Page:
‘We’re Catholic priests who want to marry’
Cape Town -
A group of Catholic priests have gone against one of the major tenets of their religion by renouncing its celibacy vows.
This weekend saw the launch of an “alternative” following in Langa where four Catholic priests arrived from across the country to celebrate mass at the Red Cross Centre.
About 80 congregants celebrate mass with local priest Father Fano Ngcobo, a member of the new group, at the centre.
To mark the launch, Archbishop Godfrey Siundu of the archdiocese of Kitale in Kenya was the guest of honour. He has been given his title by the Ecumenical Catholic Church – a separate denomination in the universal Christian church.
Siundu, the first Catholic priest to be publicly married, said he was in South Africa “on a mission”.
He and Ngcobo have been promoting the rights of Catholic priests who are still practising their faith and say they want celibacy to be a choice, not a requirement.
“I was a priest who had a girlfriend and I felt I could no longer live in hiding,” Siundu said.
He would see his girlfriend on Friday and officiate at mass on Sunday.
“But I felt it could no longer go on like that.”
He had written letters about celibacy to his own bishop and to Rome.
During his 18 years as a priest before his marriage he had encountered many priests who were not living up to their vow of celibacy. “On a Sunday they look very holy on the altar.”
Siundu wanted to be the first to speak out about the matter and “came out”.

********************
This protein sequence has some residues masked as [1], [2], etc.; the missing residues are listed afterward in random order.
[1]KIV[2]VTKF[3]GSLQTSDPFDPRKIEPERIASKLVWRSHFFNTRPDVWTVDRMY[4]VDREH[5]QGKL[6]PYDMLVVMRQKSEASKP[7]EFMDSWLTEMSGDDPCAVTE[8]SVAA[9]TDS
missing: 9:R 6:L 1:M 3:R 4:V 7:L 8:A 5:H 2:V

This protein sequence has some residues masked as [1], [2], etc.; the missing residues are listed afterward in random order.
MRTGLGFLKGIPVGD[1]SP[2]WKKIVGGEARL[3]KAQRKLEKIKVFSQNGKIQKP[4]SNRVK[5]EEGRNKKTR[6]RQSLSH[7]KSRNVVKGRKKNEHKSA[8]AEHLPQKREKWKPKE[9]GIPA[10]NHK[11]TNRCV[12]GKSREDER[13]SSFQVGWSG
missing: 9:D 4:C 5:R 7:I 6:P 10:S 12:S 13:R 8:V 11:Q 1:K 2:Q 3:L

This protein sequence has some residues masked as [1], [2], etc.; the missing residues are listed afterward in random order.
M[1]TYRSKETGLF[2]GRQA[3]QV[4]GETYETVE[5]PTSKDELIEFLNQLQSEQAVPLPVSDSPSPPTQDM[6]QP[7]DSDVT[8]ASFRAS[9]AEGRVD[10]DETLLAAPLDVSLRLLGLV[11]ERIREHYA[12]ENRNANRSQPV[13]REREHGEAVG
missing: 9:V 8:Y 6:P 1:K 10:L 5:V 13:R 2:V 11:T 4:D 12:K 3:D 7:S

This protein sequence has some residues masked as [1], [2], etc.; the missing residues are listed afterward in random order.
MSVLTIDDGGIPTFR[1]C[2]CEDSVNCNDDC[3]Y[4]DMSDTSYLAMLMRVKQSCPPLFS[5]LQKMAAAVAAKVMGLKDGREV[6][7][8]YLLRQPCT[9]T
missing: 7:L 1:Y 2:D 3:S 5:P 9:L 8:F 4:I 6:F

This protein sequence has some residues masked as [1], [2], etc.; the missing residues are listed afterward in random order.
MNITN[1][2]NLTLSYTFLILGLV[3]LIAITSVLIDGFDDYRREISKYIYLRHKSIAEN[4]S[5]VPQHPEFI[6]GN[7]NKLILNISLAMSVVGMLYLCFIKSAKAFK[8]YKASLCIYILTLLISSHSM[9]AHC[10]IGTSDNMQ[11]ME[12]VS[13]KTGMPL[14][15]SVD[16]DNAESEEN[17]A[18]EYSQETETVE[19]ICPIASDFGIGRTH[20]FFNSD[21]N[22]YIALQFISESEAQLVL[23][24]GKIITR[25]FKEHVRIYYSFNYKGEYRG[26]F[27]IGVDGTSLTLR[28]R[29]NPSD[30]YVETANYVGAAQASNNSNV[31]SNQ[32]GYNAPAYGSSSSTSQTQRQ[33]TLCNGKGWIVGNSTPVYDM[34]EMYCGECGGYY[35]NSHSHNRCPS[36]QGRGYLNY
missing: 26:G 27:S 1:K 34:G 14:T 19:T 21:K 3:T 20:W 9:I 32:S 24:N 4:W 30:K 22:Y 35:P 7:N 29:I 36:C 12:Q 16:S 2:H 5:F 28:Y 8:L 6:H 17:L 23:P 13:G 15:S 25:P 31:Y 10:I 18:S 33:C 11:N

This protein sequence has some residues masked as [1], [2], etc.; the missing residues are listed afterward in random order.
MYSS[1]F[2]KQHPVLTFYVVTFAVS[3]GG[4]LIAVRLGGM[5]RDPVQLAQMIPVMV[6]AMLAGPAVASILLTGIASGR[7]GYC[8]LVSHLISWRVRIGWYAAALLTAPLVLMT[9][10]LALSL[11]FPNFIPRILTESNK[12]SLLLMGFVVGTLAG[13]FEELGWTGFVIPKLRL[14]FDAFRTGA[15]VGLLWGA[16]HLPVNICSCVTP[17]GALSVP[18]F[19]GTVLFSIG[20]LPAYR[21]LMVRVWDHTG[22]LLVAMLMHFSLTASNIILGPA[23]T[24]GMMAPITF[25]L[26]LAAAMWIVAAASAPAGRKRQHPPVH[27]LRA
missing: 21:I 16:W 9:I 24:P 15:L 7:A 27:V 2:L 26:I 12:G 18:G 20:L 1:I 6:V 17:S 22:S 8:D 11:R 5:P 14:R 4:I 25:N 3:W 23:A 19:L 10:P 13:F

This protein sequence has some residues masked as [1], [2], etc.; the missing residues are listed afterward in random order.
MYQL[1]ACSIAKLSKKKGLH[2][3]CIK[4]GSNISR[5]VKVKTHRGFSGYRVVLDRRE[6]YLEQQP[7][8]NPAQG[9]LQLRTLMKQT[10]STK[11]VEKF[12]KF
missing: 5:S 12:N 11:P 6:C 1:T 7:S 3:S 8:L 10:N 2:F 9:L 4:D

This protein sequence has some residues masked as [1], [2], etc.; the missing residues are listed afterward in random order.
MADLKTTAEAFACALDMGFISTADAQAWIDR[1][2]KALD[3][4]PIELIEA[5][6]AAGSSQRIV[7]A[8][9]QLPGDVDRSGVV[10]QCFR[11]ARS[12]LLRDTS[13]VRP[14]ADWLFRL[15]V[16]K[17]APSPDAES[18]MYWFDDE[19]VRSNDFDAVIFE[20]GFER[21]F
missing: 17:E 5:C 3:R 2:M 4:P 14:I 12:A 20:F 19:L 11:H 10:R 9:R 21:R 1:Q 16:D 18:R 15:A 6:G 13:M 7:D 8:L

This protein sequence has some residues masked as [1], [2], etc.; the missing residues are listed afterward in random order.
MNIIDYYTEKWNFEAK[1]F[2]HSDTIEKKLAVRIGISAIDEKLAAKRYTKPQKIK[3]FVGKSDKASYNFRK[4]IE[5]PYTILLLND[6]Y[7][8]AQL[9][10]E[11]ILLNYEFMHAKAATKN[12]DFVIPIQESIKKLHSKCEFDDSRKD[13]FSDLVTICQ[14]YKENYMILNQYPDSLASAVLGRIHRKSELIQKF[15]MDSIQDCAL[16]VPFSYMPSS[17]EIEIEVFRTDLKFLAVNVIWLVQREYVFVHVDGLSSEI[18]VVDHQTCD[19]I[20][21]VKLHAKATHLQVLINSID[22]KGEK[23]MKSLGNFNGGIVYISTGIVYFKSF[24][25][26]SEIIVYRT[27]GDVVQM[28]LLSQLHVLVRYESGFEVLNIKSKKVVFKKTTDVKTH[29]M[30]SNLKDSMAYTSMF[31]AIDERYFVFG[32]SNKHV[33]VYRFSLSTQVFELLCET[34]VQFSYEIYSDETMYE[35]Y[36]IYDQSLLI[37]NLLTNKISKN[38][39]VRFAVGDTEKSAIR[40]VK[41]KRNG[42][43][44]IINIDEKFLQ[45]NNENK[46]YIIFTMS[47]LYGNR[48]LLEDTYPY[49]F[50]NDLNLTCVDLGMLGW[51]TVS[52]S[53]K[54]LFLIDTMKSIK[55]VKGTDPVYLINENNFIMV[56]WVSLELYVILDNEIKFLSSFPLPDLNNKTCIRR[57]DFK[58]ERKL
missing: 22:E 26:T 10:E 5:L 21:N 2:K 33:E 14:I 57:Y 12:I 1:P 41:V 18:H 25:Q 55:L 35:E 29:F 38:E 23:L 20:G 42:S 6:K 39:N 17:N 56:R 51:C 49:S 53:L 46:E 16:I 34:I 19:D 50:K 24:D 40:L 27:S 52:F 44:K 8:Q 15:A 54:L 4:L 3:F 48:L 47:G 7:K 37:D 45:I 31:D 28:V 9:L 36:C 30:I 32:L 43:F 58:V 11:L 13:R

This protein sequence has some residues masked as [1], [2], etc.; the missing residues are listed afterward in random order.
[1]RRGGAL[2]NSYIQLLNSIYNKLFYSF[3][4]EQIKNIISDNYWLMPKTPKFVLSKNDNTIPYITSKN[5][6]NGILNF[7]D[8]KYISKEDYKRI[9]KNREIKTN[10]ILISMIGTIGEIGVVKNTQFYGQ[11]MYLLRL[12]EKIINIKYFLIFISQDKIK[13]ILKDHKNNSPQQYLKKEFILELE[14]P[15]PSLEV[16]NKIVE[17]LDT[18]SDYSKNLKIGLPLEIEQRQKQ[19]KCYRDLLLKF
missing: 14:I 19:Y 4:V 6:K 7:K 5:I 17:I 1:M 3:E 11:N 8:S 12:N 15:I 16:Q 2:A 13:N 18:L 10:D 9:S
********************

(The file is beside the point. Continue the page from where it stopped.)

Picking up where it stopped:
As he could not go back to his church, he started holding church services from his home.
“And that’s where I told them: we are going to be different. We are going to be priests who are able to marry.”
At the beginning it was very tough for both Siundu and his wife, but today his “alternative Catholic church” has a following of 30 000 congregants, and 24 validly ordained Roman Catholic priests.
They did not want to join other denominations, he said.
The alternative archbishop argued that the celibacy aspect was a rule created to manage the church.
Ncgobo said: “It’s not a biblical principle. It was brought in to manage the church, and control its assets.”
He said the alternative church was open to all – those who wanted to marry and those choosing celibacy.
“If you are able to live a celibate life and live it well, then so be it.”
The archdiocese of Cape Town was not available for comment on Monday.